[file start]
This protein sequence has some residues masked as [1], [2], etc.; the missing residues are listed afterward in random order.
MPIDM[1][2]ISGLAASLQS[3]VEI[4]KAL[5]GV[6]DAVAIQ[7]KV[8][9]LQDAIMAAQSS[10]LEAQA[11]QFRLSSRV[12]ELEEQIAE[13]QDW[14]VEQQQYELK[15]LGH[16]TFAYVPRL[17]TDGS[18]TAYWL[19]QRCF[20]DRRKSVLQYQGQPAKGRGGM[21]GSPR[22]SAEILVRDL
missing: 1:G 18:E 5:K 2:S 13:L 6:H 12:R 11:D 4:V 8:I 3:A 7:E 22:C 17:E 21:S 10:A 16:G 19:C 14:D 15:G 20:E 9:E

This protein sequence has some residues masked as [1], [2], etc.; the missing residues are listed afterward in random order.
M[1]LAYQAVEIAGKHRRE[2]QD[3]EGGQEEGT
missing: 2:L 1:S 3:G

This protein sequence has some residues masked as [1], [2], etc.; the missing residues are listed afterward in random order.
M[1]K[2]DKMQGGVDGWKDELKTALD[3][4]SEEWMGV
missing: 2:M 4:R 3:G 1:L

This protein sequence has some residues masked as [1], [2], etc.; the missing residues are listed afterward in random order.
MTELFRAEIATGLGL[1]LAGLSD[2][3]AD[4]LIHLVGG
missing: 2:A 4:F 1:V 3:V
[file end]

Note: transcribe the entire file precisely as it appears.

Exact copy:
This protein sequence has some residues masked as [1], [2], etc.; the missing residues are listed afterward in random order.
MPIDM[1][2]ISGLAASLQS[3]VEI[4]KAL[5]GV[6]DAVAIQ[7]KV[8][9]LQDAIMAAQSS[10]LEAQA[11]QFRLSSRV[12]ELEEQIAE[13]QDW[14]VEQQQYELK[15]LGH[16]TFAYVPRL[17]TDGS[18]TAYWL[19]QRCF[20]DRRKSVLQYQGQPAKGRGGM[21]GSPR[22]SAEILVRDL
missing: 1:G 18:E 5:K 2:S 13:L 6:H 12:R 11:D 4:V 8:I 3:A 7:E 22:C 17:E 21:S 10:A 16:G 19:C 14:D 15:G 20:E 9:E

This protein sequence has some residues masked as [1], [2], etc.; the missing residues are listed afterward in random order.
M[1]LAYQAVEIAGKHRRE[2]QD[3]EGGQEEGT
missing: 2:L 1:S 3:G

This protein sequence has some residues masked as [1], [2], etc.; the missing residues are listed afterward in random order.
M[1]K[2]DKMQGGVDGWKDELKTALD[3][4]SEEWMGV
missing: 2:M 4:R 3:G 1:L

This protein sequence has some residues masked as [1], [2], etc.; the missing residues are listed afterward in random order.
MTELFRAEIATGLGL[1]LAGLSD[2][3]AD[4]LIHLVGG
missing: 2:A 4:F 1:V 3:V